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Monday, 1 April, 2002, 11:25 GMT 12:25 UK
Synagogue burnt down in Marseilles
Raphael Perez, a former rabbi, inspects the damage to a synagogue in Strasbourg
France's big cities have been targeted one by one
A fire destroyed a synagogue in the southern French city of Marseilles later on Sunday, in what appears to be the latest in a wave of attacks against Jewish targets across the country.

Police have yet to comment on the cause of the blaze which destroyed the building in the Mediterranean port city, the French news agency AFP reports.

This is not an accident... this is an anti-Semitic act

Clement Yana
French Jewish Representative Committee
In attacks in other cities, shots were fired at a kosher butcher's and two other synagogues were damaged in what Jewish leaders are seeing as a pattern of violence.

A leader of France's Jewish community said the attacks were warning signs that anti-Semitism reminiscent of the Nazi era could sweep the country.

Officials in Belgium also reported an arson attack against a synagogue in the Anderlecht district of Brussels.

Molotov cocktails thrown through the windows of the synagogue caused a small fire but no injuries or major damage, firefighters said.

Series of attacks

Molotov cocktails were thrown through the windows of the Orthodox Community of Brussels synagogue
A synagogue in Brussels was also targeted
The fire in Marseilles on Sunday night was condemned by Clement Yana of the French Jewish Representative Committee.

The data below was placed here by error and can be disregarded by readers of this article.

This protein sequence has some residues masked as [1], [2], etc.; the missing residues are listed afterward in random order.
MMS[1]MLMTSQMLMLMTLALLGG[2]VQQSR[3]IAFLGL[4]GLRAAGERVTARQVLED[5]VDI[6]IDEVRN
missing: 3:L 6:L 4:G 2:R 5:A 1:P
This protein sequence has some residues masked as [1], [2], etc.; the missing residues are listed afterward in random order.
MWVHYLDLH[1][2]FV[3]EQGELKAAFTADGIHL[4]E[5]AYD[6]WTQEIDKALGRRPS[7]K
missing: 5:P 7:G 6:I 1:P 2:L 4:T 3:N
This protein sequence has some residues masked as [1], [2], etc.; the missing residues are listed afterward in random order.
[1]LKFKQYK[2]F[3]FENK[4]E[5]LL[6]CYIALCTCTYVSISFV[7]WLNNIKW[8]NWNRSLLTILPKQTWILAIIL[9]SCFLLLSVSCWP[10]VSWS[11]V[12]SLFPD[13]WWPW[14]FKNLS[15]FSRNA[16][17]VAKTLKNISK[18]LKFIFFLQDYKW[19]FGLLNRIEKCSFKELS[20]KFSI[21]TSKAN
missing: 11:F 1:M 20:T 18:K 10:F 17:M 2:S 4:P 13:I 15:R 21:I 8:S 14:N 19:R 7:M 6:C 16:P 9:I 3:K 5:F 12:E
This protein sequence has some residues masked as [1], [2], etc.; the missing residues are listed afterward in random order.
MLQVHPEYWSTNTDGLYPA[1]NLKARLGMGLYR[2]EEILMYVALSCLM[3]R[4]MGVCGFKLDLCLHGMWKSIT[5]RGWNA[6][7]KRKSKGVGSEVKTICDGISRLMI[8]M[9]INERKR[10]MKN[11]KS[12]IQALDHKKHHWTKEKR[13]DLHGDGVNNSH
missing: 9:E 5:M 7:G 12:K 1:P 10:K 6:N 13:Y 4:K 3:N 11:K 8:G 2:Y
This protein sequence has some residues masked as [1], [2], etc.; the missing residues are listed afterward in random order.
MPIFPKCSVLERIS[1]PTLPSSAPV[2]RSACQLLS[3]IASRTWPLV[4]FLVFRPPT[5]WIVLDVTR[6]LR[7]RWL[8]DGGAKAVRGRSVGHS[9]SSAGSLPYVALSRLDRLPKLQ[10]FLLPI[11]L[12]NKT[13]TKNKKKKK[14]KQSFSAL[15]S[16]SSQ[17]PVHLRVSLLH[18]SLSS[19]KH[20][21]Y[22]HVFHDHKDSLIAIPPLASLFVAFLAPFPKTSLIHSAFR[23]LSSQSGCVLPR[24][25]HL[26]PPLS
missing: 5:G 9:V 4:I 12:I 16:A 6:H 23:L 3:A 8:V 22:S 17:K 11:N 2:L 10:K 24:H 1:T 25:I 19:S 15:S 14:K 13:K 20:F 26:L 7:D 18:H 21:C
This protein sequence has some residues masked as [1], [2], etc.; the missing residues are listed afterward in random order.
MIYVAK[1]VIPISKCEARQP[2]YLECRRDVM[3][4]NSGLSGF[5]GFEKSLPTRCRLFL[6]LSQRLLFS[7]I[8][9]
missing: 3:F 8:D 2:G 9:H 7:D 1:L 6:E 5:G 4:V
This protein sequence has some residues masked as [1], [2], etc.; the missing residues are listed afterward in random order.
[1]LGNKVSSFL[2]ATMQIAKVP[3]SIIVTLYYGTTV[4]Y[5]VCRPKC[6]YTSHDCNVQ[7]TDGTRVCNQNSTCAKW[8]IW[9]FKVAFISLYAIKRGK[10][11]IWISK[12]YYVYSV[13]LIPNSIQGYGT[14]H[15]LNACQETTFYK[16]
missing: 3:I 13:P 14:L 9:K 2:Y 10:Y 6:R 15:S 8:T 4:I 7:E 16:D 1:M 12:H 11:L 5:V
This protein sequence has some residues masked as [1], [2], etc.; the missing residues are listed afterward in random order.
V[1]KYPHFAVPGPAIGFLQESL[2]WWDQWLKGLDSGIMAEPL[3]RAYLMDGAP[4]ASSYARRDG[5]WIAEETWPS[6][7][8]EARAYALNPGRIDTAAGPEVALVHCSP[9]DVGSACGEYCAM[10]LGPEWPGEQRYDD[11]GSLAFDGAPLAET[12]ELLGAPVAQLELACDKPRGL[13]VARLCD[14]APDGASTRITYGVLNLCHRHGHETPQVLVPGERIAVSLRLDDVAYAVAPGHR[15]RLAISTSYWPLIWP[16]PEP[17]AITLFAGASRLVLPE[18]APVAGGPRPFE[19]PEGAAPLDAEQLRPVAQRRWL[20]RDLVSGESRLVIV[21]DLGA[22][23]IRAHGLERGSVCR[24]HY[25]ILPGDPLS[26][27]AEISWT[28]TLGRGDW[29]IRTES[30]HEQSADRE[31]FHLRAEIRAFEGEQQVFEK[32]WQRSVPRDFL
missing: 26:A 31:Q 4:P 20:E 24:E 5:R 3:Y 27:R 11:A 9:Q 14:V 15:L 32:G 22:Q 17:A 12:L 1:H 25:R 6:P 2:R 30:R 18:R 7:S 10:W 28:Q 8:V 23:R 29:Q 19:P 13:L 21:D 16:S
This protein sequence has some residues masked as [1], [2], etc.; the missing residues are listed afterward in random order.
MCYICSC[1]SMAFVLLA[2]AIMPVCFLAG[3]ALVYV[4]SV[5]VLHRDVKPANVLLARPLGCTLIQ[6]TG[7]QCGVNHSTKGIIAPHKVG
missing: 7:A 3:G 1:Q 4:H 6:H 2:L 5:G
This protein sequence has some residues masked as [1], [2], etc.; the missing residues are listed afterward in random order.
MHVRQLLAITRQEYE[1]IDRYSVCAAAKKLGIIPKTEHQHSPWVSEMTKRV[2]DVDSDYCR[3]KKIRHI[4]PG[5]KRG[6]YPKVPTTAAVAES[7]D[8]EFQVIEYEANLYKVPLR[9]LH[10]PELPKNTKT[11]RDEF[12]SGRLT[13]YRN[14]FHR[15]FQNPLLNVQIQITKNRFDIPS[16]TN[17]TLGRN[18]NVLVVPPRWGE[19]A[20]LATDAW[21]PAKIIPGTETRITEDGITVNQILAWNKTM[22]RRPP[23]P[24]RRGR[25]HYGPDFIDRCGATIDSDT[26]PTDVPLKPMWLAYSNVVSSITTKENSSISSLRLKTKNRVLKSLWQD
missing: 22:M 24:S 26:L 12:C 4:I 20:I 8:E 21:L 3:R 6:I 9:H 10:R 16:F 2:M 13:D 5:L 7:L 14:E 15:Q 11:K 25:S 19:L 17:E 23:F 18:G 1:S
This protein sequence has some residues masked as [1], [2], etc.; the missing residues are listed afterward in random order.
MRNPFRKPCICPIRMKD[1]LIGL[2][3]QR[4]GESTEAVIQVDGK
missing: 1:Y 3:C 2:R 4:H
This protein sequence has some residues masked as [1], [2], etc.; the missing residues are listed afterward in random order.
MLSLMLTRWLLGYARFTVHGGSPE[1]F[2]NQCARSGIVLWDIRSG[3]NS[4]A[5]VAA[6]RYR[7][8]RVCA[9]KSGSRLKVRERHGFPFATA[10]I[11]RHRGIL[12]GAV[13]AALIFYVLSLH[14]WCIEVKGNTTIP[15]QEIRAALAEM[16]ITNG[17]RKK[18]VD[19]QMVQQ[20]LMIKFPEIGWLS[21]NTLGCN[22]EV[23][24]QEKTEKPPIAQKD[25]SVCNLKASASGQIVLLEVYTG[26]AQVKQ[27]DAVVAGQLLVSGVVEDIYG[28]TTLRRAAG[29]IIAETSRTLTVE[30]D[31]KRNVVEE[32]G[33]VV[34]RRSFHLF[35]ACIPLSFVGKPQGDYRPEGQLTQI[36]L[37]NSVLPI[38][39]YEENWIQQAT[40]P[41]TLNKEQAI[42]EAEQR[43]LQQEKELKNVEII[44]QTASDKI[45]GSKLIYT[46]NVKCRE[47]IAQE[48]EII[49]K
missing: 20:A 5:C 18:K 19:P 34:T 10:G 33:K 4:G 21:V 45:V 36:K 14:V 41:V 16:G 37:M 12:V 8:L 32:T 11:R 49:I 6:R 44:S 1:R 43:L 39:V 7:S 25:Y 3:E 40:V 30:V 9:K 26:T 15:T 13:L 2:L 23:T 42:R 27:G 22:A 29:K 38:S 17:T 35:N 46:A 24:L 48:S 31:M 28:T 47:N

"This is not an accident," he said. "The fire took hold in several places. It was done with petrol. This is an anti-Semitic act."

The earlier attacks all came within 24 hours each hours of each other at the weekend in or near major cities.

  • About 15 masked assailants smashed two cars into a synagogue in Lyon and set it on fire.

  • A man fired a shotgun twice at a kosher butcher's shop in a village near the southern city of Toulouse.

  • Arsonists tried to burn down a synagogue in Strasbourg, in the east, but failed to do serious damage.

'Profoundly worried'

No-one has been hurt in the attacks, though there was a report of a Jewish couple being assaulted in the town of Villeurbanne, in the Rhone region, causing the woman to spend the night in hospital.

The charred remains of a synagogue door
Jewish leaders want increased security

Jean Kahn, president of the Central Board of French Jews, said events were reminiscent of "Kristallnacht" - the name given to the night of 9 November, 1938, when German mobs embarked on a rampage of anti-Semitic violence with the backing of Adolf Hitler's Nazi government.

The Jewish Central Consistory in Paris said it was "profoundly worried by the repeated attacks on French synagogues," and called on the government immediately to step up protection of Jewish buildings and institutions.

The attacks came during the Jewish festival of Passover and followed a surge of violence in the Middle East.

Prime Minister Lionel Jospin condemned the Lyon attack as "spineless and absurd".

"I will not accept the spread of racism and anti-Semitism in our country," he said.

President Jacques Chirac also denounced the violence but denied there was a spirit of anti-Semitism in France.

Police in various areas have strengthened security around Jewish buildings.

Israeli leaders - including Prime Minister Ariel Sharon - have said French anti-Semitism is on the rise, but the government in Paris argues that the attacks are mainly the work of Muslims of North African origin and must be seen in the context of the Israeli-Palestinian conflict.

Marseilles has a particularly large Muslim community.

See also:

17 Apr 00 | Europe
France counts cost of Nazi era
16 Oct 00 | Europe
French Jews accuse North Africans
08 Mar 02 | Country profiles
Country profile: France
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